Another theory implicates Theophilus, then Patriarch of Alexandria, and his great success in converting people to Christianity. This found a strong opposition amongst the city’s pagan followers, who rioted after Theophilus’ death. His successor, Cyril, wasn’t able to hold back the riots and quite soon the fires were all around the city, finally reaching the Library. Some accused Hypatia, one of the world’s first women philosophers, for the destruction, leading to her death.

A third theory accuses the Moslem Caliph, Omar. The Caliph said that the habitats of the city ought to honor the Koran. As the Library contained great numbers of manuscripts which belonged to other religions, religious intolerance induced the burning. In Omar’s alleged words, anything contained in the Library was either in accordance to the Koran, therefore obsolete, or against it, in which case it was heretical. Either way, there was no reason for its existence.

Just like everything else surrounding the Library, these are the main theories surrounding the Library’s destruction. However, there are multiple factors which contradict one another. Sadly enough for a place of learning, it is unlikely we will ever uncover the full truth behind the legend of the Great Library of Alexandria.

via History of the Great Library of Alexandria

Author: Marilyn Armstrong

Writer, photography, blogger. Previously, technical writer. Retired! Yay!

11 thoughts on “HISTORY OF THE GREAT LIBRARY OF ALEXANDRIA by EMILY WATTS”

        1. I went to the original article to reblog it. After a while, things get hosted and reposted and I can’t figure out where the post began, so usually, I just go to the author’s page and hope that will do the job. Some of these pieces — mine included — get bounced around a LOT and figuring out where it began gets more than a little complicated. I first saw in on Sue Vincent’s site, but it was written by someone else, so I followed the track to what I thought was the original. If I missed you, I’m sorry. That was where my trail ended 🙂 I will take a look.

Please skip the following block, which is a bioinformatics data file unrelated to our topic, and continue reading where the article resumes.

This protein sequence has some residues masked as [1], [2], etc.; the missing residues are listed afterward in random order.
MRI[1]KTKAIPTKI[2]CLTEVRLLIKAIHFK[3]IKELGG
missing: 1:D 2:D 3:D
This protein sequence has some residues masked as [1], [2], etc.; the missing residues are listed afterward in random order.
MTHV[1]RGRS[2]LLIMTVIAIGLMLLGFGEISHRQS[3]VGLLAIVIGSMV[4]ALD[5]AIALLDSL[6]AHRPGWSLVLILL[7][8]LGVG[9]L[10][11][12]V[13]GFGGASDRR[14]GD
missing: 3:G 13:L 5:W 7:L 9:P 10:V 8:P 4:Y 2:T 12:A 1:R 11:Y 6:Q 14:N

I love history. I just wandered back to Owen Tudor, one of those historically important guys about whom too little is known. I figure, given one thing and another, he must have at the very least been good-looking!

          Liked by 1 person

            1. It’s a three book set. It’s probably as accurate as anything else. There isn’t a lot known about these guys, but the books are fun. I’m listening to them as audiobooks. I’m big on audiobooks. Right now, I’m back to my 100th re-read of Earth Abides – George R.. Stewart and if you haven’t read it, it’s an amazingly good book.

              Liked by 1 person

  1. 2nd article on WP in a week i’ve read about the Library at Alexandria!!

    Did you know they have rebuilt it?? Destined to be another Wonder of the Modern World – it’s fascinating, you might want to google it? 🙂

    Like